# Flywheel Rotation Question

1. Feb 6, 2017

### Arman777

1. The problem statement, all variables and given/known data
A flywheel turns through 40 rev as it slows from an angular speed of 1.5 rad/s to a stop.Assuming a constant acceleration,find the tme for it to come to rest.

2. Relevant equations
$w-w_0=∝t$

3. The attempt at a solution
In Δt secon the change in w will be 1.5 and this time it will rotate 40 times..I tried every equaiton like
0-1.5=∝t
or
40=1.5t-1/2∝t^2
but I couldnt found

2. Feb 6, 2017

### TomHart

There is another equation that you should know that involves initial and final velocities, acceleration and angle of rotation.
Also, you are mixing units here: revolutions and radians.

3. Feb 6, 2017

### BvU

Check the units of your last equation (I wonder: why couldn't you solve it ? - or did it just give the wrong answer ?)

4. Feb 6, 2017

### Arman777

I am really bad at this whole rotation-torque subject.I ll look again..I know my equation is wrong...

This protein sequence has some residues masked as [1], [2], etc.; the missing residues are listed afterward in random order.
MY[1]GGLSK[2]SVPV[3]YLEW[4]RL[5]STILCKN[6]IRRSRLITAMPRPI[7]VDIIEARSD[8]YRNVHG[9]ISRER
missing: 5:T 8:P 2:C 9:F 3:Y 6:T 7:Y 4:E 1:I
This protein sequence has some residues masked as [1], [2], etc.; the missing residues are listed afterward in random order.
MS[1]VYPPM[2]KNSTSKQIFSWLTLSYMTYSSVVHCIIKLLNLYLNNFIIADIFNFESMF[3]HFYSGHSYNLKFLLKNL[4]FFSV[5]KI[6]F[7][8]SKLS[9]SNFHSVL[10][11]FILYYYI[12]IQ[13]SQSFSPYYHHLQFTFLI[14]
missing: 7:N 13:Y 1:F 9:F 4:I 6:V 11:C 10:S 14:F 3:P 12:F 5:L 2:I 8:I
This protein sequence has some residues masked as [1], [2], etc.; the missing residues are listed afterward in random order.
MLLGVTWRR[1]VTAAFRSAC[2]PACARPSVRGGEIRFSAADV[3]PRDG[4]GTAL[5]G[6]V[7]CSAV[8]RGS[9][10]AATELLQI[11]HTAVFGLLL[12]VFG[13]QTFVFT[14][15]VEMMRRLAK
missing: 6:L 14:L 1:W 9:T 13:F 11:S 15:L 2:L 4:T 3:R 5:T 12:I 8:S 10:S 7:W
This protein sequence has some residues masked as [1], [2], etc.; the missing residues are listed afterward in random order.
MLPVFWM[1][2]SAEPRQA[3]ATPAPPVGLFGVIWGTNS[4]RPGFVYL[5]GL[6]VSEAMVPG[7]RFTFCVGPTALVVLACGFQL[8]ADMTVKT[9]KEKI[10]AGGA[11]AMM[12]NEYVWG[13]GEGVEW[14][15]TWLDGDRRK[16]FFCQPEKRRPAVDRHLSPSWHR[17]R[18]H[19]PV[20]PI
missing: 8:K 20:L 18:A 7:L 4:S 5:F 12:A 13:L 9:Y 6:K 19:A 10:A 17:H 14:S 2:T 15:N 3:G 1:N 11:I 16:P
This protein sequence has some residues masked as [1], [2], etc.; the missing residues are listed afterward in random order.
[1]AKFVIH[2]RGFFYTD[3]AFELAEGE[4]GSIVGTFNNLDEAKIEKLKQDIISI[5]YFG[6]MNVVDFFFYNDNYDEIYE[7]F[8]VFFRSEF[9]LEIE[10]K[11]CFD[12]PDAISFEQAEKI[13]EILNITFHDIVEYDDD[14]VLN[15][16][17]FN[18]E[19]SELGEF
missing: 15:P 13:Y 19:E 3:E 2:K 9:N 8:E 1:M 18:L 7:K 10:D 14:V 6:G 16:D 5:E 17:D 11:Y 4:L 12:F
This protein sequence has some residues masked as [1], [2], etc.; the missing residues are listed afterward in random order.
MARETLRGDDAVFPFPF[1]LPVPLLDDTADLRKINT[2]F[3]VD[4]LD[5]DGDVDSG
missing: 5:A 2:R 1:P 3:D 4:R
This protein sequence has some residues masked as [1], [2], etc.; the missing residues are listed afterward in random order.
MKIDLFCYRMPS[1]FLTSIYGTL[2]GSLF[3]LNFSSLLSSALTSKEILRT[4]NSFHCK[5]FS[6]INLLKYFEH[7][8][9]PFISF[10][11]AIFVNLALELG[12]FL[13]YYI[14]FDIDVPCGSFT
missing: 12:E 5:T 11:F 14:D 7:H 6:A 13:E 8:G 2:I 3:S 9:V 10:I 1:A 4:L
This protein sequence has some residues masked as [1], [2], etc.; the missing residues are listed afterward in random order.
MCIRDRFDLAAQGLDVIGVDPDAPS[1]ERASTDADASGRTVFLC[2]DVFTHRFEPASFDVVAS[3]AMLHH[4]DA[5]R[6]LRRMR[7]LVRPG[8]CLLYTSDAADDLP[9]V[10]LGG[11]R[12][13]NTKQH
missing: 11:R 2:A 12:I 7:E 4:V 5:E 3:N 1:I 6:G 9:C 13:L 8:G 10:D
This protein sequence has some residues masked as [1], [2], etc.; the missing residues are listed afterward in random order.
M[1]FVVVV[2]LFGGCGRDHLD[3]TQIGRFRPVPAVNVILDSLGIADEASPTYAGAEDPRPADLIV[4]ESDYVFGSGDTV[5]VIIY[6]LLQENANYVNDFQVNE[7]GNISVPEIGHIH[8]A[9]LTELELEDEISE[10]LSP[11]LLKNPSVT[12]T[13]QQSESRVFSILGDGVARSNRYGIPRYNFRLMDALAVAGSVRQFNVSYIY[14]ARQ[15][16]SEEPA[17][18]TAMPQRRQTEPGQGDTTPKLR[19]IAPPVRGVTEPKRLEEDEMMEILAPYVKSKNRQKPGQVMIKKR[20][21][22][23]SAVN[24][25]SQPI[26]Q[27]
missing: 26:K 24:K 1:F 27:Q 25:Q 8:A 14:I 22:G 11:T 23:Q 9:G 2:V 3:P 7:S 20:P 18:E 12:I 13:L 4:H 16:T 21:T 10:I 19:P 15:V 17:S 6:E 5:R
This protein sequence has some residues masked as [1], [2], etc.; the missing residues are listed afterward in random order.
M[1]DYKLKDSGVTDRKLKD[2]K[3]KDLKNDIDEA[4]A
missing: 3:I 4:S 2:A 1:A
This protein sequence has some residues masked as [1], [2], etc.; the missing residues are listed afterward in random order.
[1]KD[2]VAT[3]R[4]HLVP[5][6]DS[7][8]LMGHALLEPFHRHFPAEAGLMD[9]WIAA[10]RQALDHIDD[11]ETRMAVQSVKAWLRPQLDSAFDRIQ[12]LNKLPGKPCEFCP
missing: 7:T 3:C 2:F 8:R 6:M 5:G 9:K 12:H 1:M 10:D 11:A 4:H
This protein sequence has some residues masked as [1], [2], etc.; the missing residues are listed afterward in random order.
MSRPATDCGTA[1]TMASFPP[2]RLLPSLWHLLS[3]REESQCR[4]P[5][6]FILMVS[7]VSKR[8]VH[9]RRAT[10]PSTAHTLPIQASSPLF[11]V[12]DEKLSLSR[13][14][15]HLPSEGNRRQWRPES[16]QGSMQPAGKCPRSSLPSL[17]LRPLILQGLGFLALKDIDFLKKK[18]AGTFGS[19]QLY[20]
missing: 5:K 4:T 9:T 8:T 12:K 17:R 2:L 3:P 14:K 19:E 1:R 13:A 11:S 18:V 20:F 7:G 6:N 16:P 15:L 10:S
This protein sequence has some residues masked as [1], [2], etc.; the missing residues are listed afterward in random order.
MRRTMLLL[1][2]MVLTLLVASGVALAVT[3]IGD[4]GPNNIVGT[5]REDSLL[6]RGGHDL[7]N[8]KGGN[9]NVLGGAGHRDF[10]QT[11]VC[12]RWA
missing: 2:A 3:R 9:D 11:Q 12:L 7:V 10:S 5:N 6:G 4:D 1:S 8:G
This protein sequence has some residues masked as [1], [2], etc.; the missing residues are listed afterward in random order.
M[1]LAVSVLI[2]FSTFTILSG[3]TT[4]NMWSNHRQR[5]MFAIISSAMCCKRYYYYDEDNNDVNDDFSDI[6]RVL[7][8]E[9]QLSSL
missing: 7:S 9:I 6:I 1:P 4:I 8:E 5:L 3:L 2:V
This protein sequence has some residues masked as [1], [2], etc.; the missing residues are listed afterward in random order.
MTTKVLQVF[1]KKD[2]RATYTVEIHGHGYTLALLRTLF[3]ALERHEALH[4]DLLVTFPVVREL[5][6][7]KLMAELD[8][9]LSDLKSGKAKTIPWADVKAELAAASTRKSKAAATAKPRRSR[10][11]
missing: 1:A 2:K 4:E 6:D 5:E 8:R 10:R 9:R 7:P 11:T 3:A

5. Feb 6, 2017

### ehild

What is the turning angle when the flywheel rotates 40 times?
Also check the signs.

6. Feb 6, 2017

### Arman777

turning angle ?

7. Feb 6, 2017

### ehild

Or angle of rotation. What is the angle the wheel rotates during one revolution?

8. Feb 6, 2017

2π ?

9. Feb 6, 2017

### Arman777

Are we turning 40 rev to 80π rad ??

10. Feb 6, 2017

### ehild

yes. And during 40 revolutions?

11. Feb 6, 2017

### Arman777

I posted 80π ?

12. Feb 6, 2017

### ehild

Yes. So what are the equations for the change of angular velocity and angular rotation angle in time Δt?

13. Feb 6, 2017

### Arman777

$w-w_0=∝t$and
$Δθ=wt$

or $Δθ=wt-\frac 1 2∝t^2$

14. Feb 6, 2017

### ehild

Δθ=wt is only valid for constant angular velocity.
$Δθ=w_0t+\frac {1 }{2}\alpha t^2$ that is valid with positive sign.
Eliminate alpha.

Last edited: Feb 6, 2017
15. Feb 6, 2017

### Arman777

I guess I have to study this more to understand the basics.I ll open another thread

16. Feb 6, 2017

### Arman777

17. Feb 6, 2017

### Arman777

Δw=-1.5 and Δθ is 80 so

Δw=-1.5=∝t and

80=1.5t-1/21.5t

Is this true ?

18. Feb 6, 2017

### TomHart

The rotational equations pretty much follow directly from the linear equations. So if you can remember the linear equations, the rotational should be easy.
v = vo + at → ω = ωo + αt
v2 = vo2 + 2ax → ω2 = ωo2 + 2αθ
x = vot + at2/2 → θ = ωot + αt2/2
F = ma → Γ = Iα
ρ = mv → L = Iω
Ek = mv2/2 → Ek = Iω2/2

I think so, except it should be 80π instead of 80.

19. Feb 6, 2017

### Arman777

Ok,I found....Thanks all of you...Just couldnt see that